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Sunday April 30th 2017

Hawu ‘(Kitchen) Fireplace’

Culture | Wednesday, 29 December 2010 | sundanesecorner.org

Hawe Setiawan

'Hawu' (photograph: Hawe Setiawan/SC)

My parents still use a hawu [hA-wU] ‘fireplace’ for cooking. It is installed in the kitchen of their house in a kampong of West Java. It is made of some bricks that are set one upon the other so that they form a sort of cube with a hole on its surface. Its function is just like that of a stove in present town houses. No fuel is needed. Instead, people use firewood to lit the fire. Smoke billows through every hole of the kitchen wall, rising like a message for neighbors that the household life is all right.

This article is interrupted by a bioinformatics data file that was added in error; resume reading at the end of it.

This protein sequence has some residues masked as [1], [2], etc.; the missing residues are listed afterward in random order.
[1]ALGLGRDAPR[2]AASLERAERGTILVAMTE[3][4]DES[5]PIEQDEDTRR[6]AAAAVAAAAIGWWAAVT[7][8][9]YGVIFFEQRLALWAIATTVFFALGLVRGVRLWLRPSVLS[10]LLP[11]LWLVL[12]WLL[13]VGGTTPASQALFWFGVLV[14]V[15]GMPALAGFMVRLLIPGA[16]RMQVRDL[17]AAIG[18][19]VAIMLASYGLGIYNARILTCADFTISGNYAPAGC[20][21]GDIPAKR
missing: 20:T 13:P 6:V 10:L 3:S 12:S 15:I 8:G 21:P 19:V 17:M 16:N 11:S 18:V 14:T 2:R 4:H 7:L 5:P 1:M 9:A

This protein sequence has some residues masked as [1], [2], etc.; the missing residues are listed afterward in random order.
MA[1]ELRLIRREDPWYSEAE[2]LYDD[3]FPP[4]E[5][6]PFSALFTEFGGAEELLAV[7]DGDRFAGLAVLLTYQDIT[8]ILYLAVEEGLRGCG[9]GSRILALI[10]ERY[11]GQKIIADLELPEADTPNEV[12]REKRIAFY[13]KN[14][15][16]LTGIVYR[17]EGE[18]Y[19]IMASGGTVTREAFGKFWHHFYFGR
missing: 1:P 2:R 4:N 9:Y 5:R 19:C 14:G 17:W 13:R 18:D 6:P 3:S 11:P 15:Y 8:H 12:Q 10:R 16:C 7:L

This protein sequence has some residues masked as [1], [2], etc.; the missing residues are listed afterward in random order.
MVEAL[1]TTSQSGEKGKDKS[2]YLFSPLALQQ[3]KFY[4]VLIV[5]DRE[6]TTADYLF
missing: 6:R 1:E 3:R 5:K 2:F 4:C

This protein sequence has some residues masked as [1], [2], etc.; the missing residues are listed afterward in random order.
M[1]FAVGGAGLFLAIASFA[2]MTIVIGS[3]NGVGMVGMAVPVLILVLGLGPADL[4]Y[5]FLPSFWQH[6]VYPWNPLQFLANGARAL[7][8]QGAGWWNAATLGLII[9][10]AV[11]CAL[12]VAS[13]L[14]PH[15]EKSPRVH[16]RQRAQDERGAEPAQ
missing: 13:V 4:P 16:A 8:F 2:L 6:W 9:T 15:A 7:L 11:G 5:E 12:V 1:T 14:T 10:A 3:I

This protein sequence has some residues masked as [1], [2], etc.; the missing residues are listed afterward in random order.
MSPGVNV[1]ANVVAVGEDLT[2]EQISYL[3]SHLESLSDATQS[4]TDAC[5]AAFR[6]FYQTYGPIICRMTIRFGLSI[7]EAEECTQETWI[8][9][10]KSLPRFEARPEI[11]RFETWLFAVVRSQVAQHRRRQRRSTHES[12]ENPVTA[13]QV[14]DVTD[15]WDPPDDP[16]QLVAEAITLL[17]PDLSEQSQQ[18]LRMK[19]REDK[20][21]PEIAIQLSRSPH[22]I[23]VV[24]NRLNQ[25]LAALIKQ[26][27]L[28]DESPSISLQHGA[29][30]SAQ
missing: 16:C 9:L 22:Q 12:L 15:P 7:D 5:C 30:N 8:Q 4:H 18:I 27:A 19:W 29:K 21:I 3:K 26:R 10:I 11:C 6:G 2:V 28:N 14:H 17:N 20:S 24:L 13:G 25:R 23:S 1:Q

In my childhood I used to warm myself in front of the hawu nearly every morning. Such an act is called siduru [sI-dU-rU]. Our cats like to do so too. I also used to roast food, e.g. a cassava or a potato, in its hot ash.

When the government forced people to switch from kerosene to liquified gas, especially when the new mode of lighting a fire has been marked by several accidents that injured many people, hawu has apparently become an alternative. Worrying the possibility of LPG tube explosion, some humble people, mainly village residents, seemed to return to this traditional fireplace. Kerosene tends to disappear from marketplace, and it has become more expensive, while LPG is like a new terror. A hawu is apparently safer than a gas stove.

However, firewood is a little bit hard to be find nowadays.

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